Weather Forecast


Bountiful harvest: New policy language, dedicated coordinator help expand Duluth school garden efforts

Rhiannon Wentzlaff (left) and Adrionna Tadevich work together to dig up and collect carrots from one of the garden plots at Lincoln Park Middle School last month. Bob King / rking@duluthnews.com1 / 5
Lincoln Park Middle School students fill a bucket with potatoes freshly dug from one of the school's gardens. Bob King / rking@duluthnews.com2 / 5
Chris Wren (left) and Adrionna Tadevich, Eighth graders at Lincoln Park Middle School, hose down and scrub potatoes picked from the school's gardens. Bob King / rking@duluthnews.com3 / 5
Renee Willemsen, farm to school coordinator, serves up healthy kale smoothies to Lester Park School second graders during a recent lunch period. Bob King / rking@duluthnews.com4 / 5
Adrionna Tadevich, an eighth grader at Lincoln Park Middle School, drops another plump carrot from one of the school's gardens into the collecting bowl. Bob King / rking@duluthnews.com5 / 5

Lincoln Park Middle School eighth grader Brooke Thompson loves the "clicking" sound potatoes make when they're pulled out of the ground.

She finds the act of gardening therapeutic and the process satisfying, she said, as she tended her school's raised beds.

"I think of the potatoes, and how they were made by one potato," Thompson said, marveling at the amount being harvested one sunny day in October.

Abri Sylvester, Lester Park School second grader, assists Lexi Bjerke, who pedals the "Blender Bike." (Bob King)The Duluth school district harvested more than 1,750 pounds of produce this fall, much of it making its way into school lunches, lessons and snacks. The increase of more than 400 pounds over last year's harvest meshes nicely with newly included farm-to-school language in the district's wellness policy, and an Essentia Health-funded farm-to-school coordinator.

The district now has nine schools with active gardens and extensive programming that aims to touch all elementary school students as well as secondary school students who take specific classes or work it into their advisory periods.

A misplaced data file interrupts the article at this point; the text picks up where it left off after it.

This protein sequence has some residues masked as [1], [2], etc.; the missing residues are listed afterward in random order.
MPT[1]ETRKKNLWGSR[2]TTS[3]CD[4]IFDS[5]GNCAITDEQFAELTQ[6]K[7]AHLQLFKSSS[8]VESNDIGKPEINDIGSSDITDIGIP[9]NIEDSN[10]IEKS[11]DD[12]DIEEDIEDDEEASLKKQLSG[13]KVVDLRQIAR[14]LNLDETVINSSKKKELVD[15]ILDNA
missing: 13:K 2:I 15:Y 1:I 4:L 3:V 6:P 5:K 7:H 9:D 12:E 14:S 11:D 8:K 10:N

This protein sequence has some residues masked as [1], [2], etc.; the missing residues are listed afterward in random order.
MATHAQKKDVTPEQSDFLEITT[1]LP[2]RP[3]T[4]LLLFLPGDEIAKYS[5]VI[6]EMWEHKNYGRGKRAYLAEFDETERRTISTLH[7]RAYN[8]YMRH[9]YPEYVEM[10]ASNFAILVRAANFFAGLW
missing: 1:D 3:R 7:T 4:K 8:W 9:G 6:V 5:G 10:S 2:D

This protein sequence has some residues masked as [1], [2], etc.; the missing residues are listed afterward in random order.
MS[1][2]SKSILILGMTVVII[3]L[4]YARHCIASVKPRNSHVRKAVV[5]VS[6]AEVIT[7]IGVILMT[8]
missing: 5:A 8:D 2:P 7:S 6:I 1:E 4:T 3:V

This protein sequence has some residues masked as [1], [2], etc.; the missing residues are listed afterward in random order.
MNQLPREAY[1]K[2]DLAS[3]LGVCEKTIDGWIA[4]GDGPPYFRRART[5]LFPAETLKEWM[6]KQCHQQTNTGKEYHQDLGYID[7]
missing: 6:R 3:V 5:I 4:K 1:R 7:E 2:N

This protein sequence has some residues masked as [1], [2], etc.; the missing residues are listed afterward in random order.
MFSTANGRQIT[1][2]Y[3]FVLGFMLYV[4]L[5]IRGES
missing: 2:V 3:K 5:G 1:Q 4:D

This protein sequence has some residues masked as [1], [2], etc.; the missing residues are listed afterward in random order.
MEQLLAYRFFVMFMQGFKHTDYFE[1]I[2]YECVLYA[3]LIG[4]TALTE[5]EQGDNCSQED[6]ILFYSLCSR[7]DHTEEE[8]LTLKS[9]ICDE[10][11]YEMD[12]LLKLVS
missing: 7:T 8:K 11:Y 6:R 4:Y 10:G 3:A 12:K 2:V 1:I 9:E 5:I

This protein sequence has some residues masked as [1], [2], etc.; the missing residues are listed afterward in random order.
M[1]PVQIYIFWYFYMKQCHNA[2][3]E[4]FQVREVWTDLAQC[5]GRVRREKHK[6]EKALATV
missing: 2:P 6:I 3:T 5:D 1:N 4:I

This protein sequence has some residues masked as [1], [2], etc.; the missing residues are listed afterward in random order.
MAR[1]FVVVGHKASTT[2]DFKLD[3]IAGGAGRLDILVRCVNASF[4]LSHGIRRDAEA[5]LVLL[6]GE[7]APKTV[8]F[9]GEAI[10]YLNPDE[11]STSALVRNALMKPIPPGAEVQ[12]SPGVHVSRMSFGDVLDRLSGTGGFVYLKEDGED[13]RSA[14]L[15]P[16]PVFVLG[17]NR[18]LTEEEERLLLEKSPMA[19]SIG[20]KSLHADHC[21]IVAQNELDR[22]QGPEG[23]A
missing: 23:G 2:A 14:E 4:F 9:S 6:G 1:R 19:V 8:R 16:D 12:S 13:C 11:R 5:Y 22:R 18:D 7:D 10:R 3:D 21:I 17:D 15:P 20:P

St. Louis County Extension Service master gardener Lorna West was weighing vegetables at Lincoln Park's harvest. Increased farm-to-school efforts can be traced to a deeper awareness in society that healthy bodies make healthy minds, she said, and she points to millennials as helping turn the tide.

"I see that generation being much more aware of 'how can I take care of the earth, take care of myself?'" she said.

 Emily Anderson holds a bowl as Lincoln Park eighth graders Rhiannon Wentzlaff (center) and Brooke Thompson work.Renee Willemsen was hired to coordinate the various school efforts. She helped write the policy language that seeks to enhance nutritional and educational experiences of kids through the use of locally grown produce and school garden experiences. A big one is the seventh-grade trip to the University of Minnesota Duluth's Sustainable Agriculture Farm, but there are also tastings and harvest contests in many schools throughout fall.

Willemsen said she's exploring ways to build gardening into more schools. It depends on the amount of green space, she said, but farm-to-school work doesn't have to involve a garden. Just getting healthy local produce into tastings and meals is an important piece, she said.

"Some say the lunchroom is kind of another class," said School Board member Annie Harala, who has made health and wellness a priority during her term. "You learn lifelong skill sets with the foods offered to you."

The inclusion of policy language, she said, "helps us ensure it's not just a one-time thing. It's something we as a district value, and can carry on for years to come."

Essentia expects to continue funding the farm-to-school coordinator position, said Emily Anderson, the community health program manager at Essentia in Duluth.

Second grader Callum Richardson makes a face when he gets his first whiff of a kale smoothie at Lester Park School. (Bob King)The work being done in the district matches Essentia's goals of reducing obesity and increasing healthy food access, she said, and partnering on the efforts "has been an awesome thing."

Congdon Park Elementary's extensive garden has put kale, colored beans and grape tomatoes on its main lunch line. At East High School, culinary students make use of herbs and produce in the school restaurant. Lincoln Park's family and consumer science class helped harvest and then made dishes with potatoes, lettuce and carrots.

Lincoln Park's gardens — started by teacher Peter Mostrom — have been a boon to Deb Porter's FACS class, allowing her kids to work with healthier foods without the added expense.

"Kids are always asking me for food: 'Do you have any carrots, Mrs. Porter? Any cucumbers?' Last year I took a (student who was homeless) out to the garden to bring home food for supper," she said. "I am very grateful of all the work the team does in the summer."

Ordean East Middle School history teacher Kara Pavlisich coordinates much of the garden activity at her school, sending plenty of produce to the cafeteria. She talks about victory and Native American Three Sisters gardens in class, easily weaving them into history lessons. Kids helped her harvest remaining tomatoes before the recent snowstorm hit, and they've "been having a ball watching the green ones turn red."

"They eat and pick and laugh and learn, and that's what it's all about," she said.

Duluth schools with gardens

  • Lowell Elementary
  • Lester Park Elementary
  • Valley Youth Community Center Garden at Laura MacArthur Elementary
  • Lincoln Park Middle School
  • Myers-Wilkins Elementary School
  • East High School
  • Ordean-East Middle School
  • Congdon Park Elementary
  • Piedmont Elementary

*There is work afoot to add gardens at Denfeld High School